Sandra Kumi is a University of Saskatchewan computer science PhD student originally from Ghana who came to Canada in 2021. (Photo: Submitted)

Celebrating Black History Month: From Ghana to Canada

After living on three different continents in five years, Sandra Kumi is starting to feel at home at the University of Saskatchewan (USask).

By James Shewaga

The 28-year-old PhD student from Ghana is a member of a multicultural collection of creative computer science specialists from around the world, one of 15 graduate students – including eight females – from 11 different countries in USask’s unique Multi-User Adaptive Distributed Mobile And Ubiquitous Computing (MADMUC) Lab.

“In my lab, there are lots of people from around the world, and most of the students are females, which made me feel welcome,” said Kumi, who began her PhD program at USask in 2021 after studying for four years in Korea after leaving home in Ghana in 2017. “I read about Canada and how it is a multicultural country. And when I came to Canada I was really impressed with seeing a lot of other Blacks in immigration. I really felt that I am at home. So I feel I made a great choice, the best decision, coming to Canada and the University of Saskatchewan.”

After earning her bachelor’s degree in Ghana – where English is the official language – Kumi jumped at an opportunity to do her master’s in Korea through a government scholarship program, after spending one year successfully learning the language. However, adjusting to the culture and cuisine proved a far bigger challenge.

Sandra Kumi is a University of Saskatchewan computer science PhD student originally from Ghana who came to Canada in 2021. (Photo: Submitted)

“The language was a barrier at first and I found it very difficult to adapt to the food,” she said. “In Korea, I also had trouble finding people to talk to, and I really struggled to even find a path for my master’s degree and I had difficulty finding a job there after. So there is some discrimination. And unlike the Americas, who are used to Black people, in Korea there is no Black History Month, like there is in Canada. So I am really happy that the University of Saskatchewan recognizes the Black community and I think this helps Black people to do our best and feel at home.”

While the ongoing pandemic has proven to be a challenge and the Canadian climate continues to be an adjustment – from a daily average of +30 C in tropical Ghana to frigid -30 C winters in Canada – Kumi said she couldn’t be happier with the opportunities that are available here and the doors that have been opened for her.

“Canada is more focused on including females in computer science and they even have scholarships for Black female students, so I think the future is bright for Black women in Canada,” she said.

Kumi’s research has spanned the fields of cybersecurity and protecting from malware attacks, to her current thesis project using Blockchain technology to make data sharing safer for all users.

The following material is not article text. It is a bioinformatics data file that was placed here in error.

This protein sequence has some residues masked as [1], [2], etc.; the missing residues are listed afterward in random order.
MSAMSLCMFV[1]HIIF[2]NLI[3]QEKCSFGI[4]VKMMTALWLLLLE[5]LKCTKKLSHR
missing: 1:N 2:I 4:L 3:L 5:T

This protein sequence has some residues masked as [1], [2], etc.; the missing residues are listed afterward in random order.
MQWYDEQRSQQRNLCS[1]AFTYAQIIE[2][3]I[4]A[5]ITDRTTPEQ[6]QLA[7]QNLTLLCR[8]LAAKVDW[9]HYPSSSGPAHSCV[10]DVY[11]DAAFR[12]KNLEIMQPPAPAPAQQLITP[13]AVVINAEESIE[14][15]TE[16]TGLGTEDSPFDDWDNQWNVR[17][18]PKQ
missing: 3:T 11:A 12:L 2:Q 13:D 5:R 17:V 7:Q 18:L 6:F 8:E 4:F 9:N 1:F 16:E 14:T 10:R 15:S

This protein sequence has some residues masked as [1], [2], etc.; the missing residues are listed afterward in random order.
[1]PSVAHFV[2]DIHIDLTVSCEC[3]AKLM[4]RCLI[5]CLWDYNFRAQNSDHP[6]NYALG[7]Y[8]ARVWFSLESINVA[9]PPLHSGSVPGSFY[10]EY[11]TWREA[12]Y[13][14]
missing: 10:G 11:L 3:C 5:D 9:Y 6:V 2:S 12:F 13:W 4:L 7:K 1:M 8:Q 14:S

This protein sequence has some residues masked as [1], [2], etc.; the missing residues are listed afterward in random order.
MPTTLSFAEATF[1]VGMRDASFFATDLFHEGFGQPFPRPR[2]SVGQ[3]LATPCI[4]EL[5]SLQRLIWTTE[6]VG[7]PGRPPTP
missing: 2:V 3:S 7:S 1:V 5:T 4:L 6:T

“In Africa, you hear of a lot of internet fraud, so I was trying to do this research to help curb these malicious attacks, not just for Africa, but for the whole world. Cybersecurity is very important,” said Kumi. “And now I am working on data sharing, using Blockchain. We give our data to companies and organizations every day and we don’t know what’s being done with our data. So with my PhD, I am trying to make sure you have the right to your data, who you want to share your data with, and where you want your data to be, so that you can track your data to see how it is being used.”

Kumi’s supervisor, Dr. Ralph Deters (PhD), sees a bright future for the young researcher.

“She is extremely well-educated, and very, very motivated,” said Deters. “She has an excellent understanding of issues, she picked her PhD topic herself, so she is a very, very good student and I am absolutely confident that she will succeed in an academic career.”

Kumi has received graduate scholarship support from the university and from Deters’ Discovery Grant from the National Sciences and Engineering Research Council of Canada, used to help attract top international students to USask and bolster expertise in the country’s information technology (IT) sector.

“I am very interested to fulfil our University Plan, which calls for internationalization and outreach and to overcome historic wrongs, but especially focusing on how we can increase female enrolment and also support BIPOC students, the university’s Black, Indigenous and People of Colour,” said Deters, who has worked with fellow supervisor Dr. Julita Vassileva (PhD) to help train 97 graduate students from 25 countries since the MADLUC lab opened in 2000.

“We have students from quite a few places that can provide the IT expertise that Canadian and Saskatchewan societies need to have,” he added. “They are highly skilled people who are committed and who will essentially pay the taxes to keep the whole machine running.”

For Kumi, she is one of those hoping to make the country her new home after she completes her doctorate.

“I’m thankful for this opportunity and I am planning on staying in Canada to work and learn,” said Kumi, who hasn’t been home to Ghana since 2017 but keeps in touch with family and friends through messaging platforms like WhatsApp. “I would like to be a professor, so instead of going right back home, I would like to lecture in a foreign country. I would be glad if I get an opportunity to start my career in Canada.”

Join us in February as we come together to engage with Black History Month at the University of Saskatchewan.